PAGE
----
Judge won’t block law banning most abortions in Mississippi | Health & Fitness


JACKSON, Miss. (AP) — As lawyers argued over abortion laws across the South Tuesday, a Mississippi judge rejected a request by the state’s only abortion clinic to temporarily block a law that would ban most abortions. .

With no other developments in the Mississippi lawsuit, the clinic will close at the end of the business day on Wednesday and the state law will go into effect on Thursday.

One of the clinic’s attorneys, Hillary Schneller of the Center for Reproductive Rights, said the judge should have blocked the law.

“People in Mississippi who need abortions right now are in a panic, trying to get into the clinic before it’s too late,” Schneller said. “No one should be forced to live with that fear.”

Mississippi lawmakers recently passed the “trigger” law before the US Supreme Court. tipped over the ruling Roe v. Wade in 1973 that legalized abortion throughout the country. The clinic, Jackson Women’s Health Organization, sought a temporary restraining order that would have allowed it to remain open while the lawsuit played out in court.

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“This law has the potential to save the lives of thousands of Mississippi’s unborn children,” Republican Gov. Tate Reeves said after the judge’s ruling. “It is a great victory for life. I also think it’s critical that we show every mother and child that they are loved and that their communities will support them.”

The closely watched lawsuit was part of a flurry of activity across the country since the Supreme Court ruled. conservative states have moved to stop or limit abortions while others have tried to guarantee the right to abortion, all as some women try to get medical procedure against the changing legal landscape.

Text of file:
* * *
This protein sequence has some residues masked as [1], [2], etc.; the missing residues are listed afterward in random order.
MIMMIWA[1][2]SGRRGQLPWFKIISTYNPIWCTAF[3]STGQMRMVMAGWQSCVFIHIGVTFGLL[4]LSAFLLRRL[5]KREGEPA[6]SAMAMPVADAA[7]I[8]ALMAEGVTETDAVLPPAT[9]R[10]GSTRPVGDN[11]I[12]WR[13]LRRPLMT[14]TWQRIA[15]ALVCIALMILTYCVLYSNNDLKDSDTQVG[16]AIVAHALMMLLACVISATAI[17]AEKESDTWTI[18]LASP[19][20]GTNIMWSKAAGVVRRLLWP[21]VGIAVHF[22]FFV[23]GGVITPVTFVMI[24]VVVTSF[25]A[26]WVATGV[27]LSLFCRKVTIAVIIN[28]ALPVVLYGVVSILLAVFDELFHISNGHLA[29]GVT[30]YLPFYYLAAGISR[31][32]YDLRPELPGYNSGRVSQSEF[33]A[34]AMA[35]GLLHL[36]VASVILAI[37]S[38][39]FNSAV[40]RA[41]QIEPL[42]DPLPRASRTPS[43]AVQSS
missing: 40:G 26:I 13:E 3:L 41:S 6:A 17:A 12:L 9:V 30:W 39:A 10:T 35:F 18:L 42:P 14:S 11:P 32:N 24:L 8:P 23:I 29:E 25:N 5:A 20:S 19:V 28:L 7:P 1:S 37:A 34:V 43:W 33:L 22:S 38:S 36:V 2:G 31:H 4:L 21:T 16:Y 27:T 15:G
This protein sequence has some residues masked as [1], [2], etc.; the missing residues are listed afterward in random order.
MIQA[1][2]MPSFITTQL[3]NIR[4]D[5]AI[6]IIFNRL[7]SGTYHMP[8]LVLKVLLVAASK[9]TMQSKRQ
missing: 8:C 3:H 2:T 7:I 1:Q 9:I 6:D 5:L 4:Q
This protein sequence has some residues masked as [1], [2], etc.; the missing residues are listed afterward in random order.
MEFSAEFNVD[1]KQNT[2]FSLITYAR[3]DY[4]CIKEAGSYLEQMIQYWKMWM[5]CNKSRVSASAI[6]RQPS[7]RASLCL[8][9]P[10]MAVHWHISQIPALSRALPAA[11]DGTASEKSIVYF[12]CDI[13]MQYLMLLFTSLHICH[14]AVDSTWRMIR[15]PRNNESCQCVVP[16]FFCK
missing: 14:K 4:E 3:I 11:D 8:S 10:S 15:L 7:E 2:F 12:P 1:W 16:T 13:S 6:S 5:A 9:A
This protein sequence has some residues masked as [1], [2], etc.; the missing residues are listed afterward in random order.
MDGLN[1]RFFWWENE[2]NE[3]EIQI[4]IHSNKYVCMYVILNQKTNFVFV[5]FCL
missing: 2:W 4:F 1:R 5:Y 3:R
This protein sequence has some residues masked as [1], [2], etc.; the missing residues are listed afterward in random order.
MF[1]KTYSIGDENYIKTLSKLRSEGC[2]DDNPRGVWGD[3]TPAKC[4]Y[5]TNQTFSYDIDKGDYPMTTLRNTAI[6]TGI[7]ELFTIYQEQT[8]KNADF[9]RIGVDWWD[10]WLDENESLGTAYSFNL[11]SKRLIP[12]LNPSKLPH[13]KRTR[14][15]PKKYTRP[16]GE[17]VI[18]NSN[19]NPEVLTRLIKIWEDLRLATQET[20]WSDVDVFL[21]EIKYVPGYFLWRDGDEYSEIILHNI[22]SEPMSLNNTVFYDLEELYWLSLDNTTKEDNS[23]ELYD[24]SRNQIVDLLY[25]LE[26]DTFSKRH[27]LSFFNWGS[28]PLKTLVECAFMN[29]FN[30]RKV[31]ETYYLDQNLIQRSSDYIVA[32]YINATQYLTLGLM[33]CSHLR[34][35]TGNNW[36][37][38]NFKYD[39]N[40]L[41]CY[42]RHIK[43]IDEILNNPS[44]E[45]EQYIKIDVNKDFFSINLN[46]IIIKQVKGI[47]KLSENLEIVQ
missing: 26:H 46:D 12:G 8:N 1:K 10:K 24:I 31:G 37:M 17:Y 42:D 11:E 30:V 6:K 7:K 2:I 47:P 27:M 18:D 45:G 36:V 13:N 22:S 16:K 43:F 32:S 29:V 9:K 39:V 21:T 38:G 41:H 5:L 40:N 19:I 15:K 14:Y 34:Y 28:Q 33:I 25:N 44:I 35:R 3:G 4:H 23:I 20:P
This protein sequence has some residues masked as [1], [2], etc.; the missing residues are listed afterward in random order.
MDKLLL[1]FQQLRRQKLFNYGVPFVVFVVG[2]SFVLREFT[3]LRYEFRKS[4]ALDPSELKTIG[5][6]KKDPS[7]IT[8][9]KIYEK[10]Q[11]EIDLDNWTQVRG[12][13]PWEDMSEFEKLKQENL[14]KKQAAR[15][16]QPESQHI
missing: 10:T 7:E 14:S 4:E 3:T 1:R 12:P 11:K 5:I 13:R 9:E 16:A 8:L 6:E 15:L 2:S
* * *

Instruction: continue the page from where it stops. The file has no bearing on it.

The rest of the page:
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In other parts of the south, New 15-week abortion ban in Florida it was blocked, but then quickly reinstated Tuesday after an appeal from the state attorney general in a lawsuit challenging the restriction. Judge John C. Cooper issued the order to temporarily suspend the law after reproductive health providers argued that the state constitution guarantees a right to the procedure. The state quickly appealed his order, automatically reinstating the law.

Florida law makes exceptions if the procedure is necessary to save the pregnant woman’s life, prevent serious injury, or if the fetus has a fatal abnormality. It does not allow exemptions for pregnancies caused by rape, incest, or human trafficking.

The law, which took effect Friday, was approved by the GOP-controlled Legislature and signed by Republican Gov. Ron DeSantis this spring.

In Louisiana, the state attorney general has asked the state Supreme Court to allow enforcement of a ban on most abortions. Louisiana’s anti-abortion statutes include so-called triggers that were designed to take effect instantly if the US Supreme Court overturned abortion rights. But a state judge in New Orleans last week blocked law enforcement pending a court hearing on a lawsuit brought by a northern Louisiana abortion clinic and others.

The Louisiana lawsuit says the law is unclear about when the ban goes into effect and about medical exceptions. The attorney general’s request to the Supreme Court, filed over the bank holiday weekend and announced on Tuesday, says the order blocking the execution must be dissolved.